It was almost eight years back when I was a dorky school student preparing for my college entrance exams. This particular college in Pune not just required me to hand in heavyset assignments, but I had to be in their august presence for a panel interview, submission of documents and assignments and a group discussion. This was quite a challenge.
After the entire circus of submitting forms in one counter, assignments at the counter diametrically opposite on another planet, standing for hours, while sick, waiting for my interview slot, I finally found myself with a few students at our group discussion. While waiting to be ushered in, my mind kept churning those little pieces of advice my brother had given. He said – don’t hog the discussion, involve those who haven’t had a chance to speak, do not get aggressive and if possible, conclude the discussion. I followed it all to the letter. And it so happened, I was the only one to get through from my group, not that I may have been chosen based primarily based on this fact alone.
Now, after having spent five years working from morning to sometimes, the next morning, I’ve often asked myself – is being an extrovert really rewarded at work? I’ve always been a donkey at work, which means I prefer my work to do the talking. I can’t chat anyone up, and I’m sure if it boiled down to it, I’d flawlessly screw up that rare elevator pitch. So I ask… is being an extrovert in today’s corporate (or any other competitive industry) world handing an advantage to this attribute? We’ve all seen at one point or the other, certain people screaming out their daily duties, cribbing rather loudly about the client, prancing around office if they’ve been complimented, to say the least, and so on. We all know that one person who probably works little, but speaks for a thousand, who chances upon credit and grabs as if its his/her own, and who gets promoted while you quietly seethe inside.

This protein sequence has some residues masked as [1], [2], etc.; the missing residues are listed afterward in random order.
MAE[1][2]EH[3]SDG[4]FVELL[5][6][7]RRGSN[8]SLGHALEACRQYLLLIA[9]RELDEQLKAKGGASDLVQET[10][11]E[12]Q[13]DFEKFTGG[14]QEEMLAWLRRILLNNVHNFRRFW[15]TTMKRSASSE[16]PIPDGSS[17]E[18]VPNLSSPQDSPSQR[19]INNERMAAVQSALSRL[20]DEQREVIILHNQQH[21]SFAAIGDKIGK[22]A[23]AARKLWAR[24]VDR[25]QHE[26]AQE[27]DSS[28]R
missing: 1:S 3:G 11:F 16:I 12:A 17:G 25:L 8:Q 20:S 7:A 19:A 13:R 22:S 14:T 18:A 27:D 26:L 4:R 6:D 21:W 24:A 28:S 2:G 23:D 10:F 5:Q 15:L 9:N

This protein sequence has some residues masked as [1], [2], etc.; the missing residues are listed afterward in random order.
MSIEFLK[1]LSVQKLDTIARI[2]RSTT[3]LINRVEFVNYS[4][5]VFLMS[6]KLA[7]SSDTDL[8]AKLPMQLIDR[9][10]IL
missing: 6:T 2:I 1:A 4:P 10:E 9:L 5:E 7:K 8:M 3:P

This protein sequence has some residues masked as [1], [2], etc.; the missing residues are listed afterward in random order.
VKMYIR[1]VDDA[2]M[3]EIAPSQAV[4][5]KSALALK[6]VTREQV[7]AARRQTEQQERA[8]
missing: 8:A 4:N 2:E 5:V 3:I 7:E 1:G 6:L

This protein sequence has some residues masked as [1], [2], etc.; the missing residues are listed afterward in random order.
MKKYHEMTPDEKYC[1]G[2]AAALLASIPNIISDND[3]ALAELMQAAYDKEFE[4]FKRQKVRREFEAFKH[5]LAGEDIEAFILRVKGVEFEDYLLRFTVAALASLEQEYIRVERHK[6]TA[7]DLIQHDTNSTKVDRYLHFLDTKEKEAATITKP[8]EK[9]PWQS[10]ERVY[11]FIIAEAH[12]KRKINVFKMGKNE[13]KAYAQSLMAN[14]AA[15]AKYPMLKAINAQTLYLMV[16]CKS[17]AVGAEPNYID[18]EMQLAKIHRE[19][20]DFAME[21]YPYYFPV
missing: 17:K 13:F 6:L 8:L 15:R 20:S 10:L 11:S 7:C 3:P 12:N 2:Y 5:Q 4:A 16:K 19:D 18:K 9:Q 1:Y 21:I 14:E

But painfully, I’ve come to realise that all is not what it seems. Superiors are not always so oblivious to your work, your worth and do take note of your efforts. Yes, it helps a person’s case to be vocal at work or anywhere else, but what people must understand is that being an introvert is really not such a bad thing.
My bestie M was gifted a great book, Susan Cain’s Quiet: The Power of Introverts in a World That Can’t Stop Talking. In it, she painstakingly etches out a clear case for introverts, how the world looks up to those who can stand their ground under the spotlight, and which favours the vocal over the more contemplative. She also adds how introverts tend to think before they speak and act, are less reckless and how, confusing shyness and introversion is a huge misconception. After M went on and on about this book till my ear fell off, I ended up being so impressed that I in turn sent it as a present to another friend. And yesterday, even another blogger, Solomon, whose blog I stumbled upon thanks to #AtoZChallenge, had a post on this. You can read his post here.
Till I find myself deep into this book, I shall take comfort in ‘labelling’ myself as an ambivert. I’m a bit of both, although, I never know which part kicks in where.